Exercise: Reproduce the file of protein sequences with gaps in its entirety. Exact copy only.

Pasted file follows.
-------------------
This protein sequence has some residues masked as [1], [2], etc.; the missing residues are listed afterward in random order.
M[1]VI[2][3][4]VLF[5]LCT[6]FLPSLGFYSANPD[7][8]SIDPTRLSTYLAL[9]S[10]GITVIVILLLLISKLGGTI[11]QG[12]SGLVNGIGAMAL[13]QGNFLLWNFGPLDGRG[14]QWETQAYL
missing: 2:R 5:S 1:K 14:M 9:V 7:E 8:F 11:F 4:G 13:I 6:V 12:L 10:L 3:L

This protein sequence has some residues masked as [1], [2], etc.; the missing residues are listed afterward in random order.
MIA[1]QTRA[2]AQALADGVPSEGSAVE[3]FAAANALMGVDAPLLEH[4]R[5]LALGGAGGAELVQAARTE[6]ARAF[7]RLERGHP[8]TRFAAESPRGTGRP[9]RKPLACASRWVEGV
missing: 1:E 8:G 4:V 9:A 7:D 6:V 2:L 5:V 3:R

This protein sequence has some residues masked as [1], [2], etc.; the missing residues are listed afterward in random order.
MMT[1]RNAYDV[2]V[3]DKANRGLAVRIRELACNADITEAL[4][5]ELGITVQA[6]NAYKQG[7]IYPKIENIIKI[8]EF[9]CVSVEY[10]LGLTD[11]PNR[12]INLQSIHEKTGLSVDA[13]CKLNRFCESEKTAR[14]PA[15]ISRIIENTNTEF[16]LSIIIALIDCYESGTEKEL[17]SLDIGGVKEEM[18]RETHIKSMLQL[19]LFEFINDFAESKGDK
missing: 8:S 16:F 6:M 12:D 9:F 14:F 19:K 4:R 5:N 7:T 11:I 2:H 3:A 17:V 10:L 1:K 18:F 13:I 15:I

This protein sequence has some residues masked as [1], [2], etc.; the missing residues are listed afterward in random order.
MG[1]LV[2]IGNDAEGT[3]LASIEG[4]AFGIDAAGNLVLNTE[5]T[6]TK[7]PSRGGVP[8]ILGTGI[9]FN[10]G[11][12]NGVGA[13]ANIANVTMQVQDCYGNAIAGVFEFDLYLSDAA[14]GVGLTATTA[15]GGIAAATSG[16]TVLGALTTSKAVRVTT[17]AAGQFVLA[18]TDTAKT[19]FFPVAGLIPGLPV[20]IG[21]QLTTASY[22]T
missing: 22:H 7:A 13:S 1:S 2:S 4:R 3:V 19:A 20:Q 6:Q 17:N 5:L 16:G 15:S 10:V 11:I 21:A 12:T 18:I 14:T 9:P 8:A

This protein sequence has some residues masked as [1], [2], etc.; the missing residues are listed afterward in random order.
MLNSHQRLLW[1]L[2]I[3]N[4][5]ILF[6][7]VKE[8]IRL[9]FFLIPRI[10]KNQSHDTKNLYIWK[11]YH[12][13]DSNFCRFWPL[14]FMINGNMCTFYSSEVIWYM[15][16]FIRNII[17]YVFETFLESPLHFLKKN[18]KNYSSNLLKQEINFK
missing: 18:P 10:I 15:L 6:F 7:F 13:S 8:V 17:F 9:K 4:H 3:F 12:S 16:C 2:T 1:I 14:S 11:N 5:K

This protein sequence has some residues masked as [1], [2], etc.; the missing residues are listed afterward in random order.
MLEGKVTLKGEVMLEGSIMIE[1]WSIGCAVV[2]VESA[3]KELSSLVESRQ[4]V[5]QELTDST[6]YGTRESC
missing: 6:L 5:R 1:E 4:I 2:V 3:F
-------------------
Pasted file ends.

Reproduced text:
This protein sequence has some residues masked as [1], [2], etc.; the missing residues are listed afterward in random order.
M[1]VI[2][3][4]VLF[5]LCT[6]FLPSLGFYSANPD[7][8]SIDPTRLSTYLAL[9]S[10]GITVIVILLLLISKLGGTI[11]QG[12]SGLVNGIGAMAL[13]QGNFLLWNFGPLDGRG[14]QWETQAYL
missing: 2:R 5:S 1:K 14:M 9:V 7:E 8:F 11:F 4:G 13:I 6:V 12:L 10:L 3:L

This protein sequence has some residues masked as [1], [2], etc.; the missing residues are listed afterward in random order.
MIA[1]QTRA[2]AQALADGVPSEGSAVE[3]FAAANALMGVDAPLLEH[4]R[5]LALGGAGGAELVQAARTE[6]ARAF[7]RLERGHP[8]TRFAAESPRGTGRP[9]RKPLACASRWVEGV
missing: 1:E 8:G 4:V 9:A 7:D 6:V 2:L 5:V 3:R

This protein sequence has some residues masked as [1], [2], etc.; the missing residues are listed afterward in random order.
MMT[1]RNAYDV[2]V[3]DKANRGLAVRIRELACNADITEAL[4][5]ELGITVQA[6]NAYKQG[7]IYPKIENIIKI[8]EF[9]CVSVEY[10]LGLTD[11]PNR[12]INLQSIHEKTGLSVDA[13]CKLNRFCESEKTAR[14]PA[15]ISRIIENTNTEF[16]LSIIIALIDCYESGTEKEL[17]SLDIGGVKEEM[18]RETHIKSMLQL[19]LFEFINDFAESKGDK
missing: 8:S 16:F 6:M 12:D 9:F 14:F 19:K 4:R 5:N 7:T 11:I 2:H 3:A 17:V 10:L 1:K 18:F 13:I 15:I

This protein sequence has some residues masked as [1], [2], etc.; the missing residues are listed afterward in random order.
MG[1]LV[2]IGNDAEGT[3]LASIEG[4]AFGIDAAGNLVLNTE[5]T[6]TK[7]PSRGGVP[8]ILGTGI[9]FN[10]G[11][12]NGVGA[13]ANIANVTMQVQDCYGNAIAGVFEFDLYLSDAA[14]GVGLTATTA[15]GGIAAATSG[16]TVLGALTTSKAVRVTT[17]AAGQFVLA[18]TDTAKT[19]FFPVAGLIPGLPV[20]IG[21]QLTTASY[22]T
missing: 22:H 7:A 13:S 1:S 2:S 4:R 3:V 19:A 20:Q 6:Q 17:N 5:L 16:G 15:S 10:V 11:I 21:A 12:T 18:I 14:T 9:P 8:A

This protein sequence has some residues masked as [1], [2], etc.; the missing residues are listed afterward in random order.
MLNSHQRLLW[1]L[2]I[3]N[4][5]ILF[6][7]VKE[8]IRL[9]FFLIPRI[10]KNQSHDTKNLYIWK[11]YH[12][13]DSNFCRFWPL[14]FMINGNMCTFYSSEVIWYM[15][16]FIRNII[17]YVFETFLESPLHFLKKN[18]KNYSSNLLKQEINFK
missing: 18:P 10:I 15:L 6:F 7:F 13:S 8:V 17:F 9:K 4:H 3:F 12:S 16:C 2:T 1:I 14:S 11:N 5:K

This protein sequence has some residues masked as [1], [2], etc.; the missing residues are listed afterward in random order.
MLEGKVTLKGEVMLEGSIMIE[1]WSIGCAVV[2]VESA[3]KELSSLVESRQ[4]V[5]QELTDST[6]YGTRESC
missing: 6:L 5:R 1:E 4:I 2:V 3:F